Copy the text below, go into your browser bookmarks, create a new bookmark, and paste the text where you would normally put the URL for a bookmark and save. Give it a name you will remember, i’ll call mine Bookmarklet: –

javascript:(function()%7Bvar a %3D document.getElementsByClassName(‘tgme_page_description’)%5B0%5D%3B alert(a.innerText)%7D)()

The link to @hatless1der blog is here: –

I am now going to add my own GitHub repo bookmark where I have collected my Telegram OSINT toolkit. You now have access to my GitHub repo where you can access the numerous, blogs, bots, CSE, extensions, resources and videos, to help you with your research of Telegram. Feel free to add your resources toolkit of choice, @Cyb_Detective has a good GitHub repo too. I will allocate my GitHub repo to a container.

It is a good idea to add a Yandex bookmark too. I add the following in a bookmark folder, called Yandex: –

At the same time I am going to allocate them a container named Yandex, Fig 2.9


Fig 2.9

*I said earlier, I add extensions as I go, you have the option here to add a ‘Translate’ extension. In Firefox’s Add-Ons there are couple of recommended ‘Google Translate’ extensions. Firefox has its own Translate extension, however it is limited in the languages available to translate.

*Next I am going to a create a bookmark folder for the following website resources: –

*As with everything related to the internet ensure that you are happy with the resources you use. Ensure that you are using the appropriate OPSEC for your deployment.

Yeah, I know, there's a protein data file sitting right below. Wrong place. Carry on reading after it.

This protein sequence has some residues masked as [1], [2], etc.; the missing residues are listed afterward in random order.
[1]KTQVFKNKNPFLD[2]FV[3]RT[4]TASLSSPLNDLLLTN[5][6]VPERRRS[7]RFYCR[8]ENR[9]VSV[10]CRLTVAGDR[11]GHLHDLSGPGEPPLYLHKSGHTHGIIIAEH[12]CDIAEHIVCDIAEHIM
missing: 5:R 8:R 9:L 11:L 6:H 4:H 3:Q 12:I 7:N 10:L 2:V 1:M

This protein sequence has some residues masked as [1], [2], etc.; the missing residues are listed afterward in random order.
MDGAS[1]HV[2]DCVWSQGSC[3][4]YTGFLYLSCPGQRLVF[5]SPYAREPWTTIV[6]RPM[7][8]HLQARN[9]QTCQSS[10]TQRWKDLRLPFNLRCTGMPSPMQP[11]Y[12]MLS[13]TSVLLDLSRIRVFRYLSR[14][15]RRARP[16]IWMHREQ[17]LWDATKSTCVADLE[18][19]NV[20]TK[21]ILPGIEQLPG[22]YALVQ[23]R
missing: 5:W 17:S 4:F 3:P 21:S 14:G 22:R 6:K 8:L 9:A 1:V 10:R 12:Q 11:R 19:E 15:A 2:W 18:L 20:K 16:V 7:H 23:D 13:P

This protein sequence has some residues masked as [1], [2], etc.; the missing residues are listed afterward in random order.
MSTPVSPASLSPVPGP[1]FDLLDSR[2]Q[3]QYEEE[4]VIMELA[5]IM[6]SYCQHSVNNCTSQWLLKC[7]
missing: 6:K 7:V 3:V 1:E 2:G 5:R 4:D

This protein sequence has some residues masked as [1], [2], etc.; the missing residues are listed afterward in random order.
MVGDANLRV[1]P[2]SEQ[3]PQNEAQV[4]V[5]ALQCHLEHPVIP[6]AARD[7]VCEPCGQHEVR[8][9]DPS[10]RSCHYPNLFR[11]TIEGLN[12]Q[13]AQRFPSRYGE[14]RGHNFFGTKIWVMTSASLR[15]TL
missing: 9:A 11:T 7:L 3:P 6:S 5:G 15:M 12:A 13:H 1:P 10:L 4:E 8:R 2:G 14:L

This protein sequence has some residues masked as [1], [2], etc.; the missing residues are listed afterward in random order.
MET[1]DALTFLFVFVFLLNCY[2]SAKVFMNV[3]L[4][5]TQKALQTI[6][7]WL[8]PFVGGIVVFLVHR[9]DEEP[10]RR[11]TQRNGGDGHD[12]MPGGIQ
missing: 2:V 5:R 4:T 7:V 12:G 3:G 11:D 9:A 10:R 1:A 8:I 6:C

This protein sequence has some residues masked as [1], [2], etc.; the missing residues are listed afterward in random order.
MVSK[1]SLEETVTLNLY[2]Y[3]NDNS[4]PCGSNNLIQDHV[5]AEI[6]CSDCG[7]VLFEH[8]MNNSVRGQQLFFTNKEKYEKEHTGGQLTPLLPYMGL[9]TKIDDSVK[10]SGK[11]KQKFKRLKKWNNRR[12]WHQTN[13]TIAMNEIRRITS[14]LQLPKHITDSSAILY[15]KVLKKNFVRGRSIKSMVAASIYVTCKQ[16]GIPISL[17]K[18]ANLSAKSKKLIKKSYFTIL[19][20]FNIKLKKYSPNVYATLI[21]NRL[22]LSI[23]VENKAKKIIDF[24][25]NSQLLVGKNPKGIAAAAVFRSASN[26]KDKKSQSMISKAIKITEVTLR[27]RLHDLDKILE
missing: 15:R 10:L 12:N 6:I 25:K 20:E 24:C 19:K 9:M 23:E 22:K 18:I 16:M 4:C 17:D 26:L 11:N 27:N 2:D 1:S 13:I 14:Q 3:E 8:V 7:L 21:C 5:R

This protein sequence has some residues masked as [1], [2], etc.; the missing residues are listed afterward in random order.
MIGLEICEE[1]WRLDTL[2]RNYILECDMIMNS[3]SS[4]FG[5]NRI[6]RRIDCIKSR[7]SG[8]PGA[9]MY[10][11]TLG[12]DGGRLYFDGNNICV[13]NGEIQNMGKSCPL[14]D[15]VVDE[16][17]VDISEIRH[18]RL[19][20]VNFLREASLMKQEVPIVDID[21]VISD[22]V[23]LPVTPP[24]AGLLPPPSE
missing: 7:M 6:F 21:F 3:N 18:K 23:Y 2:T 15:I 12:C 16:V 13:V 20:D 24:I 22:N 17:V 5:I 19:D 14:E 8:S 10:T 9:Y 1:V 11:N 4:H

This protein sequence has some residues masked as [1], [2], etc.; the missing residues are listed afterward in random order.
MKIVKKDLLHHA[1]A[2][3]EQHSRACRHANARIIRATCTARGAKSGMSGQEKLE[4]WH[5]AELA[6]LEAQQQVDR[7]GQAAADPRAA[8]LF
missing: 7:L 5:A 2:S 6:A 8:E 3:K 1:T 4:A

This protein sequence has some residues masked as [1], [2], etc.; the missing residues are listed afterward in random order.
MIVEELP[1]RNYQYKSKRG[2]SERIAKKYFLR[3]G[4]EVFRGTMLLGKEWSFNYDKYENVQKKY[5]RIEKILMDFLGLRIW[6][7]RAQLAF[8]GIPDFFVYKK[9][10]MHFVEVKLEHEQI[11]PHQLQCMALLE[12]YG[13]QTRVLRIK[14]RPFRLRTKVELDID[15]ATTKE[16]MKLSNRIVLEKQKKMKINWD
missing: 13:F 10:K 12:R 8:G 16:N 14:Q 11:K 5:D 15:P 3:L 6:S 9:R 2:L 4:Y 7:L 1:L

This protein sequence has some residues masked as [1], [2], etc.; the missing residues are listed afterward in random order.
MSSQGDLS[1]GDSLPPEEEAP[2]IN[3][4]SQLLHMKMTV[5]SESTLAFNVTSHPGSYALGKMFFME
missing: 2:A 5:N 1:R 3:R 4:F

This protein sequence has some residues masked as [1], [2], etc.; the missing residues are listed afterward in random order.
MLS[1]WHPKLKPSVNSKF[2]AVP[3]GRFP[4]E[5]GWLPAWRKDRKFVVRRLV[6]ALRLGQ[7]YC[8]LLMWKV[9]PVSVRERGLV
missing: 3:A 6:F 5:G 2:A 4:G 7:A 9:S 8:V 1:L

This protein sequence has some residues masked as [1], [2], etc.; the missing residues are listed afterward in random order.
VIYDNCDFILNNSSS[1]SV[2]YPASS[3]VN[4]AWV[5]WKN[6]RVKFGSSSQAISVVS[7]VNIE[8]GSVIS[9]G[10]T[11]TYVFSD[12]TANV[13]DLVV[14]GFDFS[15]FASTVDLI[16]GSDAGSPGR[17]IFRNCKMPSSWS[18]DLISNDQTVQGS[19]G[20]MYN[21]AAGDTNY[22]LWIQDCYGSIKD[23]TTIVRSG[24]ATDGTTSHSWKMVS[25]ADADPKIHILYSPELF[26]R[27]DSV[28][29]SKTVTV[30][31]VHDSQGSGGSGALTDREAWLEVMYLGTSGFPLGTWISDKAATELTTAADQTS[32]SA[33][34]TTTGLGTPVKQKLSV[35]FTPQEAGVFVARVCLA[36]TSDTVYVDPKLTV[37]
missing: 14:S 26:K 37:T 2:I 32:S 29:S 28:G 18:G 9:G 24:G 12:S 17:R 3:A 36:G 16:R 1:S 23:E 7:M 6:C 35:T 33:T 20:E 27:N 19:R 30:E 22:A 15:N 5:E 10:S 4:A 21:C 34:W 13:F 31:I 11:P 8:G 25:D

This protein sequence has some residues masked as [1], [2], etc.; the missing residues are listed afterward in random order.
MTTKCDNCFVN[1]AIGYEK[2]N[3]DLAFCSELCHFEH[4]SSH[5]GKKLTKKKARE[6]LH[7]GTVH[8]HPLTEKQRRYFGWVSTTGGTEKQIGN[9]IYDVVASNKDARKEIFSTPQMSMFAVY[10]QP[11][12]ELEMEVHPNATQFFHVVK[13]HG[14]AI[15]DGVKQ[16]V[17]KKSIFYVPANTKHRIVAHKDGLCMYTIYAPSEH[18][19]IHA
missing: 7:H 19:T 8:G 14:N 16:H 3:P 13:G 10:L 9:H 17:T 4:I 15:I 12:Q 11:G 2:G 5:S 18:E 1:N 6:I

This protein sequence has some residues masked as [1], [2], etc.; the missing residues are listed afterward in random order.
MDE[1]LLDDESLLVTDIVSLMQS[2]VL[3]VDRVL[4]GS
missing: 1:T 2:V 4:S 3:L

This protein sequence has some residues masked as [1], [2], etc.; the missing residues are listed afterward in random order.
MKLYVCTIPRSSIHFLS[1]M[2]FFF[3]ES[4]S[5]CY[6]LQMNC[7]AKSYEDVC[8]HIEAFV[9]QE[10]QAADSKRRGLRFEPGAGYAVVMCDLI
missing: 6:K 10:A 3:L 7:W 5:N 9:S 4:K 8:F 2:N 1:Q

Now is the time to download from GitHub our cmd line tools. We have created the cqcore GitHub container and we can use the same container to install the cmd line tools we are going use. You will find tutorials on my GitHub Telegram Repository on how to use the below tools. As I go, I create text documents on my VM for each tool, which contains the installation instructions and also the commands for its deployment.



Telegram Tracker

First we will start with Geogrmint: –

git clone

(If you don’t have git – sudo apt install git)

cd Geogramint

pip3 install -r requirements.txt

(If you don’t have pip3 – sudo apt install python3-pip)


This will then launch the GUI. In the bottom left corner is the settings cog, click this and the below image will be launched, where you can input your Telegram API-id, API-Hash and telephone number, Fig 3.0.

Ensure you have the + and your country code, minus the first 0, +44(number here) format.

Fig 3.0

Next is Telepathy: –

pip3 install telepathy

cd telepathy

When you first run Telepathy you will be asked to enter your, API-id, API-Hash & phone number.

We will use a default cmd, the target is one of the inventors of Telegram, Fig 3.1.